Flynt said he was indignant over what he called hypocrisy represented by Vitter, 46, a social conservative.

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While U.S. dallied, al-Qaida rebuilt

A new threat assessment from U.S. counterterrorism analysts says that al-Qaida has used its safe haven along the Afghan-Pakistan border to restore its operating capabilities to a level unseen since the months before Sept. 11, 2001.

A counterterrorism official familiar with a five-page summary of the document — titled “Al-Qaida better positioned to strike the West” — called it a stark appraisal. The analysis will be part of a broader meeting at the White House on Thursday about an upcoming National Intelligence Estimate.

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A fresh showdown over an old issue

The US Congress on Thursday was to launch a fresh attempt to wrest control of the Iraq war from President George W. Bush while the White House was to report mixed progress in the conflict.

The House of Representatives was to debate and likely vote on a bill demanding the withdrawal of most combat troops from Iraq by April 1 next year, while the Senate plowed through its own emotional debate over the war.

As it struggled to contain a Republican rebellion over Iraq, President George W. Bush’s administration prepared to deliver a key interim report on its war strategy to Congress.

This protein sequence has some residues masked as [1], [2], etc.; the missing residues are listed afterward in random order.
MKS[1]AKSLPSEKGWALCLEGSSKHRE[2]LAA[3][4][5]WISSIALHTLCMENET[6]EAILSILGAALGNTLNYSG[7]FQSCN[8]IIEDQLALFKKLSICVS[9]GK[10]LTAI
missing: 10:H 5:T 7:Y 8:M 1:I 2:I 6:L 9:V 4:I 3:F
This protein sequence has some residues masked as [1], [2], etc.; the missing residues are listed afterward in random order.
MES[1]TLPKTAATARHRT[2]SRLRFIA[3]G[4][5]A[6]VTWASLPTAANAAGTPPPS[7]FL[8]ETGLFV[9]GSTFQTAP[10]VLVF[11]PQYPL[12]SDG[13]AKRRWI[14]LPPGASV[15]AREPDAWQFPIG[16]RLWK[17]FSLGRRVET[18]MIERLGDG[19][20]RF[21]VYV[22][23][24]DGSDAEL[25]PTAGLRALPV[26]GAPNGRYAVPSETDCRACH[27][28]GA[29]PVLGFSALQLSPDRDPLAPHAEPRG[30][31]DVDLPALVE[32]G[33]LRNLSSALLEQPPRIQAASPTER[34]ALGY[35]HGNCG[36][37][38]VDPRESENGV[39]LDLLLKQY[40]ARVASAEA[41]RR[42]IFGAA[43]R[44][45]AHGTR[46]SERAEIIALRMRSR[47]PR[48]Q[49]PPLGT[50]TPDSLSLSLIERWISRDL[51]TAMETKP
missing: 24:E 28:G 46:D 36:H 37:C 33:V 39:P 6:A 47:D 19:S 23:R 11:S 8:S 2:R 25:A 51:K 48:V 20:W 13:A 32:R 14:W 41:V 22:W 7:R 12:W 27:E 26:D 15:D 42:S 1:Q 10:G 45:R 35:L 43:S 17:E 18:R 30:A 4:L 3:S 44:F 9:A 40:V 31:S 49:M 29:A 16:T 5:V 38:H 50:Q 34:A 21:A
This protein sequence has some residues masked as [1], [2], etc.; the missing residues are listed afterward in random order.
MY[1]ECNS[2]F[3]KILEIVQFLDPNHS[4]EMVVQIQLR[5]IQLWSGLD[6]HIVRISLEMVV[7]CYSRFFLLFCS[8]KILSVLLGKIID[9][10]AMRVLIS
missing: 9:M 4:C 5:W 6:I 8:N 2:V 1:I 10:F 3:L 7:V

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GOP goes to war…with itself

Republicans used to reserve their vitriol for Democrats who opposed President George W. Bush’s failed war in Iraq.

No more. Now it’s the GOP calling other members of their party names because they have joined the majority of citizens in this country in opposing what many see as an illegal and immoral war.

“Wimps,” said House Republican leader John Boehner, referring to his Republican Senate colleagues who have backed away from Bush’s war.

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The land is not your land

It’s no secret that foreign travel to the United States has fallen off dramatically since 9/11. The number of visitors from countries outside of Canada and Mexico is down 17 percent while travel worldwide is up 20 percent. Visitors from Japan are down 27 percent.

The result is we’re losing out on billions of dollars in tourism and business travel. One study puts the loss since 2000 at $116 billion in visitor spending and taxes and 200,000 jobs.

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Have we got a deal for you

At Freedom Motors, the place to go for pre-owned vehicles (or used cars, in the old-fashioned manner of speaking), the salesmen are busy dealing with customers who ask why the Iraq Touring Convertible sold in 2003 has turned out to be such a dangerous and unreliable vehicle.

The salesmen are exasperated by these pesky customers and their complaints. They can’t understand why they are making such a big deal just because most of the claims about this jalopy have turned out to be completely untrue.